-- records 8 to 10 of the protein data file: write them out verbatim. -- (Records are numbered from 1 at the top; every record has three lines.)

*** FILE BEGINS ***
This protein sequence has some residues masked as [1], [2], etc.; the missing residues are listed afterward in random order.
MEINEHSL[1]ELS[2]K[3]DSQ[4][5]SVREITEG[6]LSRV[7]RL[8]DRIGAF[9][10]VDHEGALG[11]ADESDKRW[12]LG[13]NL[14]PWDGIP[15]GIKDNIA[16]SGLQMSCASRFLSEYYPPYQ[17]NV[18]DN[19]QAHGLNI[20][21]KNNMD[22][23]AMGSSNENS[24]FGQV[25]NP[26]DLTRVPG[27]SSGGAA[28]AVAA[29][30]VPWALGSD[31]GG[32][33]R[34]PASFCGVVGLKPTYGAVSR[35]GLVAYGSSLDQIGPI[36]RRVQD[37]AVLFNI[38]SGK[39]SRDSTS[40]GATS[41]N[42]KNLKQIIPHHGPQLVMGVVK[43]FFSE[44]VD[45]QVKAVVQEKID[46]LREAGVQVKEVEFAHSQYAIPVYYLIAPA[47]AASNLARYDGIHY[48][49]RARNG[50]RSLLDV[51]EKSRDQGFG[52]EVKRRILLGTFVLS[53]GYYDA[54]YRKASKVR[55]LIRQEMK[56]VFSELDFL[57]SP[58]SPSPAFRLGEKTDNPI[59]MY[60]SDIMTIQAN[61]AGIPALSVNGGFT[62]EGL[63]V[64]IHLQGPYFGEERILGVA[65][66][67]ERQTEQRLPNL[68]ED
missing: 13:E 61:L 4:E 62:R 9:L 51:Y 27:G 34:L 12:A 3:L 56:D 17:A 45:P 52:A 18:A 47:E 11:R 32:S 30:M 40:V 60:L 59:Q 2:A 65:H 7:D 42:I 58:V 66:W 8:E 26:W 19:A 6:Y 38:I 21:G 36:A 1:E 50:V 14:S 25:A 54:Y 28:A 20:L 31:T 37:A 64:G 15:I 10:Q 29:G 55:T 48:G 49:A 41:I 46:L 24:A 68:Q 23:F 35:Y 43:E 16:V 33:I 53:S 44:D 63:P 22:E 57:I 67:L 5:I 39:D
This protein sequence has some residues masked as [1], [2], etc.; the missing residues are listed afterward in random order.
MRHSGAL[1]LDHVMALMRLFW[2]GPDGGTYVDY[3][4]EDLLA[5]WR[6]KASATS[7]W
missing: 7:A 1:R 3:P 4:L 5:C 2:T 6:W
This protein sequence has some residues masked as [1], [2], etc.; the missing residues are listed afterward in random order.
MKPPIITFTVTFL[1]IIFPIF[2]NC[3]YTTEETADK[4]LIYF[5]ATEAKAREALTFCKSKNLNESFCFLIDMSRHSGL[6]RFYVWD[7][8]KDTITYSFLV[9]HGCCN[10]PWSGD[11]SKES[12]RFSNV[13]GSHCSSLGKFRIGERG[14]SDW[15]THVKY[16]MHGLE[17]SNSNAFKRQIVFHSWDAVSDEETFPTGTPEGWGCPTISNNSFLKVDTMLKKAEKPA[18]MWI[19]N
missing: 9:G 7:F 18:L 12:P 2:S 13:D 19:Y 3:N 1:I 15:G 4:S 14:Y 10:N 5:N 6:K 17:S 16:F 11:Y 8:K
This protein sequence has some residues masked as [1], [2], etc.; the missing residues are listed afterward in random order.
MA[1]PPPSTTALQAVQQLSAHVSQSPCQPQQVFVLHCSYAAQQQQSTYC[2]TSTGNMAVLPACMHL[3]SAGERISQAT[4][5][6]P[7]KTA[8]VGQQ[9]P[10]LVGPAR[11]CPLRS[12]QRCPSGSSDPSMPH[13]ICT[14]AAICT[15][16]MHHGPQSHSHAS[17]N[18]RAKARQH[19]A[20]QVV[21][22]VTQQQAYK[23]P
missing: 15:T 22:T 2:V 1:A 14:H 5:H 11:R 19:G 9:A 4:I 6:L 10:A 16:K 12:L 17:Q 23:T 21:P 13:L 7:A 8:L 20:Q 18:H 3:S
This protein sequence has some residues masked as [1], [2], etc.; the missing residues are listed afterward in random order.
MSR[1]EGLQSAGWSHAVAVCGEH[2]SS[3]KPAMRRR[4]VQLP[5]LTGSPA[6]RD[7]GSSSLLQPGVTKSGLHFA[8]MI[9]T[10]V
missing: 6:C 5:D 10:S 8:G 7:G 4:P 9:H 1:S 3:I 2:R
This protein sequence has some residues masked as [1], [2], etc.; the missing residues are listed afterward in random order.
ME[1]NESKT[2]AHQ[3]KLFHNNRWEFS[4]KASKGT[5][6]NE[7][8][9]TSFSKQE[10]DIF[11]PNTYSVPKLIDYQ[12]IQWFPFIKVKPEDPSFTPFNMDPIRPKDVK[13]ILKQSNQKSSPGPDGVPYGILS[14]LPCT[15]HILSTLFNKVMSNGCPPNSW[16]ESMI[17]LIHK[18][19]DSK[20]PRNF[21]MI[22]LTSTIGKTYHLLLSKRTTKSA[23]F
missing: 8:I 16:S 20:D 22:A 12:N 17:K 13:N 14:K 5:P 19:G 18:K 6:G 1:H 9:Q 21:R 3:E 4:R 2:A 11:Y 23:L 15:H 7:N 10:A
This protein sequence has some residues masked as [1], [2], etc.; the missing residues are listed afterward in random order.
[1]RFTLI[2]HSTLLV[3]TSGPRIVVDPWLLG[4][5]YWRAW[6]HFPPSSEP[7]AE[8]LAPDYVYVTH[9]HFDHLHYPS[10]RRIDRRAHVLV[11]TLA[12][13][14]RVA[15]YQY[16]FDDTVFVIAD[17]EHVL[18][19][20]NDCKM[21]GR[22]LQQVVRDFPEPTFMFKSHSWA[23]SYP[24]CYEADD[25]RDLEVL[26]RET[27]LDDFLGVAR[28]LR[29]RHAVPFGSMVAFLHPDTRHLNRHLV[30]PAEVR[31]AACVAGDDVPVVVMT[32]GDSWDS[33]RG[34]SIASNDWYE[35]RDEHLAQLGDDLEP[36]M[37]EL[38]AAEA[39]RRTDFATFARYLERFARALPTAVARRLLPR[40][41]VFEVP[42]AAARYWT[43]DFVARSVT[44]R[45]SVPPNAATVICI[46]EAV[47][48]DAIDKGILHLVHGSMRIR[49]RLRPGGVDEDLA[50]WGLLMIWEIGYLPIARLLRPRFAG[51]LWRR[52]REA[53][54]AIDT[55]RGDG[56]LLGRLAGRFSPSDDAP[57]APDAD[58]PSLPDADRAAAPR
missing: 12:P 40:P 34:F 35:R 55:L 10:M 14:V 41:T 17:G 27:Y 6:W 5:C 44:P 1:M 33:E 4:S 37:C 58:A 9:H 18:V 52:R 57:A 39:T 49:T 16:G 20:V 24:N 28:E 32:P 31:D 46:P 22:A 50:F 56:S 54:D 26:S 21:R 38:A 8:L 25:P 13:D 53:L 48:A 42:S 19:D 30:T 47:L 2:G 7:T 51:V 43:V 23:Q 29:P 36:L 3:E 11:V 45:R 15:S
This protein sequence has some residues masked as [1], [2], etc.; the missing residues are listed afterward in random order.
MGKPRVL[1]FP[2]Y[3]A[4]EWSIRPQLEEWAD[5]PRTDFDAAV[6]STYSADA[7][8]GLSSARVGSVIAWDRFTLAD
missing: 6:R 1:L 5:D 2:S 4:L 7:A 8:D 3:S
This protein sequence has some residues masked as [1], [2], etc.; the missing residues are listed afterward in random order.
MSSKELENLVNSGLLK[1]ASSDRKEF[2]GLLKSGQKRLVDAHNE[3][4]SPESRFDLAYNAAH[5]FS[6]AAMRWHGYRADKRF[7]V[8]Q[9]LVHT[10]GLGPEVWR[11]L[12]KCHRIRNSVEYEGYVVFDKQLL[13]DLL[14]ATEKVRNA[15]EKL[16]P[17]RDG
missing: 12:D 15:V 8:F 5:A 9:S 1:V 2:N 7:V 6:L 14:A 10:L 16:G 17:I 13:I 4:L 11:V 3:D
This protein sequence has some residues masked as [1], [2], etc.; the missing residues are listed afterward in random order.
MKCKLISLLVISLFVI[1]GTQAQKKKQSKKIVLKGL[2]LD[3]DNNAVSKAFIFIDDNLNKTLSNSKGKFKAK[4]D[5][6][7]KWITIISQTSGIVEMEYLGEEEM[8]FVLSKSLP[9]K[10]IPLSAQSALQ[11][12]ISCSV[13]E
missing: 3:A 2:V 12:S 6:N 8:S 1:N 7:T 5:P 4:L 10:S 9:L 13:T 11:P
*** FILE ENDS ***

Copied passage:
This protein sequence has some residues masked as [1], [2], etc.; the missing residues are listed afterward in random order.
MGKPRVL[1]FP[2]Y[3]A[4]EWSIRPQLEEWAD[5]PRTDFDAAV[6]STYSADA[7][8]GLSSARVGSVIAWDRFTLAD
missing: 6:R 1:L 5:D 2:S 4:L 7:A 8:D 3:S
This protein sequence has some residues masked as [1], [2], etc.; the missing residues are listed afterward in random order.
MSSKELENLVNSGLLK[1]ASSDRKEF[2]GLLKSGQKRLVDAHNE[3][4]SPESRFDLAYNAAH[5]FS[6]AAMRWHGYRADKRF[7]V[8]Q[9]LVHT[10]GLGPEVWR[11]L[12]KCHRIRNSVEYEGYVVFDKQLL[13]DLL[14]ATEKVRNA[15]EKL[16]P[17]RDG
missing: 12:D 15:V 8:F 5:A 9:S 1:V 2:N 7:V 6:L 14:A 10:L 16:G 17:I 13:I 4:L 11:V 3:D
This protein sequence has some residues masked as [1], [2], etc.; the missing residues are listed afterward in random order.
MKCKLISLLVISLFVI[1]GTQAQKKKQSKKIVLKGL[2]LD[3]DNNAVSKAFIFIDDNLNKTLSNSKGKFKAK[4]D[5][6][7]KWITIISQTSGIVEMEYLGEEEM[8]FVLSKSLP[9]K[10]IPLSAQSALQ[11][12]ISCSV[13]E
missing: 3:A 2:V 12:S 6:N 8:S 1:N 7:T 5:P 4:L 10:S 9:L 13:T 11:P